Linked by David Adams on Sat 11th Oct 2008 16:48 UTC, submitted by IndigoJo
General Development Eric Raymond is working on an essay, putatively titled "Why C++ Is Not My Favorite Programming Language". In his announcement, he calls it "an overcomplexity generator", "bloated, obfuscated, unwieldy, rigid, and brittle", and alleges that these characteristics appear in C++ applications also. I contend that many of the complaints about C++ are petty or are aimed at specific libraries or poor documentation and that many of the features commonly regarded as unnecessary (and excluded from intended replacements) are, in fact, highly useful. C++: the Ugly Useful Programming Language
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RE[3]: c++
by hashnet on Sun 12th Oct 2008 08:35 UTC in reply to "RE[2]: c++"
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This was even more the case when OO was all the rage, and developers went on designing deep class hierarchies just because they could.

This leading to the banana/gorilla problem.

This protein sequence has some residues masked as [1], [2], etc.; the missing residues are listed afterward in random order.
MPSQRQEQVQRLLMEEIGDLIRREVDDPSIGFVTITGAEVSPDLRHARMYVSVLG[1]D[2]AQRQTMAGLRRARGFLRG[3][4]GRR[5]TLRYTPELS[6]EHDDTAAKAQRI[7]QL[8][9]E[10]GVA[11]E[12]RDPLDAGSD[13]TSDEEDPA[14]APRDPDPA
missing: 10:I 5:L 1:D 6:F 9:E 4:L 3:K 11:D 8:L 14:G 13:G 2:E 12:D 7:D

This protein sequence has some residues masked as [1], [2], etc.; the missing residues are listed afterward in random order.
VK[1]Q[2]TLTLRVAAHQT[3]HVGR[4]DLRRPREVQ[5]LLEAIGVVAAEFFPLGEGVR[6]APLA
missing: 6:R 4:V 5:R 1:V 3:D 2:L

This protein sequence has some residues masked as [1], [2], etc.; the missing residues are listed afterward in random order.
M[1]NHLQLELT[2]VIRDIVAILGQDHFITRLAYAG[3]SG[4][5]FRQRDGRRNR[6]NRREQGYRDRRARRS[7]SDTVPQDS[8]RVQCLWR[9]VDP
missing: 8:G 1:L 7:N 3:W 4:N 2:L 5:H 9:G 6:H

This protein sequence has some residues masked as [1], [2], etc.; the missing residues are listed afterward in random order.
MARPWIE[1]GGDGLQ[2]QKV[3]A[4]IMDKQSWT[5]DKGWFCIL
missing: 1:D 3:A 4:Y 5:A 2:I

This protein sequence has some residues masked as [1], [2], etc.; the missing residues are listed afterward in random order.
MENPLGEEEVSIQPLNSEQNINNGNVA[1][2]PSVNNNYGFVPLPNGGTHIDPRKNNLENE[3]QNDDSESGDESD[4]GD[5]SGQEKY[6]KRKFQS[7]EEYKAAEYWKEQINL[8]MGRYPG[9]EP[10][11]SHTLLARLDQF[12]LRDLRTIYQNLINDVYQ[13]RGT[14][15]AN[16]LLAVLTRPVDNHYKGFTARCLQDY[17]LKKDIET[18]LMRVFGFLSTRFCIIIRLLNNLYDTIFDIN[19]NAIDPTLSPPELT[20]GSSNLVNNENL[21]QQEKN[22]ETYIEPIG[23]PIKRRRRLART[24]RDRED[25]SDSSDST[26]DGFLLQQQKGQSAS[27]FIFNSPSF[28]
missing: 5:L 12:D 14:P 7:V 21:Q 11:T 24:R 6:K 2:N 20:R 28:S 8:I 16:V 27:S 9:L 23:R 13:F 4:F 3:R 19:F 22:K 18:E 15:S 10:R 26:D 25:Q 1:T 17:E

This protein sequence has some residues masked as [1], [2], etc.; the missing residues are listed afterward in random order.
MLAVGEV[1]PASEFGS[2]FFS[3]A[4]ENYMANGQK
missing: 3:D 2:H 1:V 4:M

For our embedded (bare metal) development, I have considered OCaml, Ada, Oberon, Pascal, then C++. In that order.

We ended up with C++, because the others failed us with big runtimes, complex cross compiling settings, and lack of host OS support (as in Linux, macosx, Windows etc) which was important since we don't want to force an OS on the developers.
Control over memory allocation is hugely important too - our initial platform only has 32k of ram.

C++ did the job nicely, we have our own templated OS and drivers, and the result is small and efficient.
The only restriction is no RTTI and exceptions, because of the associated runtime.
If we get the opportunity, we'll add the cxa_* funtions to our libraries so we can support exceptions.

So yes, C++ is a good workhorse. We just have to have very experienced developers who know how it works under the hood.

I just wish we had the time to participate in the OCaml or Ada efforts so that cross compiling is as easy as in C++.

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